Health

The air we breathe and our health

Atmospheric pollution affects the health of the entire population, although not everyone is affected in the same way. Children, the elderly and people with health problems, such as asthma and heart or pulmonary illnesses, suffer more than everyone else. Many scientific studies show a direct relationship between pollution and health. Polluted air causes cancer, affects the immune system, leads to asthma attacks, has clear effects on cardiorespiratory illnesses, slows down brain development in children and lowers life expectancy.

Respiratory and cardiovascular problems

Short-term exposure to nitrogen dioxide (NO2) can irritate people's eyes and respiratory systems. The main effects of long-term exposure can be slower lung development in children, bronchitis in asthmatic children and the appearance of chronic respiratory and cerebrovascular illnesses in adults. Suspended particles (PM2.5 and PM10) cause numerous nose and eye allergies and particularly affect the respiratory and cardiovascular systems. Long-term exposure to particles in relatively low concentrations, which are usual in urban environments, can affect the lungs and even cause cancer. The finest particles (PM2,5) are the most dangerous for our health, even when levels do not exceed the limits established under European legislation.

Delayed brain development in children

Children are one of population groups worst affected by atmospheric pollution in Barcelona. According to studies, air pollution levels double during the times when children enter and leave school. Air pollution can alter children's brain connectivity and slow down brain development, as shown in several research studies conducted by the Centre for Environmental Epidemiological Research (CREAL).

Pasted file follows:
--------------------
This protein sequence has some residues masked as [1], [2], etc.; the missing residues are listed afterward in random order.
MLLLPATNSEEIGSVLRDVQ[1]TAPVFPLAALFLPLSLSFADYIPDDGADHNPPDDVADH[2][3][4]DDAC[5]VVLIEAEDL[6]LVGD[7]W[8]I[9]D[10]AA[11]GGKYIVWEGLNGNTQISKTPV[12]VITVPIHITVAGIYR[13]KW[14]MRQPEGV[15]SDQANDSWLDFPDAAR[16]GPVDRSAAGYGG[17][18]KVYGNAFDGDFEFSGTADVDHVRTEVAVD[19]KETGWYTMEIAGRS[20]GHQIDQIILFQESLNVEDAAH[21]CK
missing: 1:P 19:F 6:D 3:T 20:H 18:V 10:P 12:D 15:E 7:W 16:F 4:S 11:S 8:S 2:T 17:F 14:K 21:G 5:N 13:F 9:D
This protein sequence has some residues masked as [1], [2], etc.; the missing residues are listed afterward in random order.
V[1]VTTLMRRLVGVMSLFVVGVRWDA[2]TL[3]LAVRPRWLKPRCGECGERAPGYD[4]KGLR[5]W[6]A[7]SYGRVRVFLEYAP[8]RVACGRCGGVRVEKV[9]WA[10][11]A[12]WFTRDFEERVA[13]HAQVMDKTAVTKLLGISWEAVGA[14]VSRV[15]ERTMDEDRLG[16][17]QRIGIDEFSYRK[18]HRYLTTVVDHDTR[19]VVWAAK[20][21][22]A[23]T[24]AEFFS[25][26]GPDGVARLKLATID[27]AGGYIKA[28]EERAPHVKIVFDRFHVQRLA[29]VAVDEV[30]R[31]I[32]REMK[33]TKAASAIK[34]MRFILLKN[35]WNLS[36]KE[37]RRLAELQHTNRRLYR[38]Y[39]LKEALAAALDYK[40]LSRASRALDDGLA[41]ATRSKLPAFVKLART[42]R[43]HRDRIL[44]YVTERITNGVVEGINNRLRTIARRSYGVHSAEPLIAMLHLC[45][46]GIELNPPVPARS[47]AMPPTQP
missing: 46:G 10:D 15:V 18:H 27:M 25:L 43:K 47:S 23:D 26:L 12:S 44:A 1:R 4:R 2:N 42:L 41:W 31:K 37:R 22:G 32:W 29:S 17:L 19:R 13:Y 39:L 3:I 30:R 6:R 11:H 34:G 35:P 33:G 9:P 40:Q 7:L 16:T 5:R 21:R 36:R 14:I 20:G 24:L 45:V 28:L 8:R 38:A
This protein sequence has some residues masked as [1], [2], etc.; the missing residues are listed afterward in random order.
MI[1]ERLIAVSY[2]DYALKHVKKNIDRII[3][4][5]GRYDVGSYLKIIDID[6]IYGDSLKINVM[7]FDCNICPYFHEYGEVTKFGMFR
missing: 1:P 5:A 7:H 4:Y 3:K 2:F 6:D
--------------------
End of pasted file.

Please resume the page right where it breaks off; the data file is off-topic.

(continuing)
Reduced life expectancy

Statistically, exposure to these levels is associated with a reduction in the population's life expectancy, by several months. There are groups that are more predisposed to health problems caused by particles, especially the elderly, children, people with heart and lung illnesses and asthmatics.

Recommendations for sports activities

Despite the problems arising from air pollution, it is medically advisable to do regular sports activities, such as walking, running, cycling and swimming. It is recommended to practice sport during off-peak hours and on less busy roads. The most important thing is to use common sense: if the air is very polluted, it is probably better to postpone your outdoor run until pollution levels have fallen. Even so, several medical studies have shown that, in healthy people, the benefits of doing sport outweigh any possible harm caused from exposure to polluted air.

Further information on the effects of nitrogen oxides and suspended particles on our health.

The Barcelona Public Health Agency

As the city's Atmospheric-Pollution Air Control Centre, the Barcelona Public Health Agency's Department of Environmental Monitoring and Control publishes an annual assessment report on air quality and its evolution over time, for each of the regulated pollutants measured at the stations comprising the city's atmospheric-pollution monitoring and forecast network.

See the ASPB report for 2015.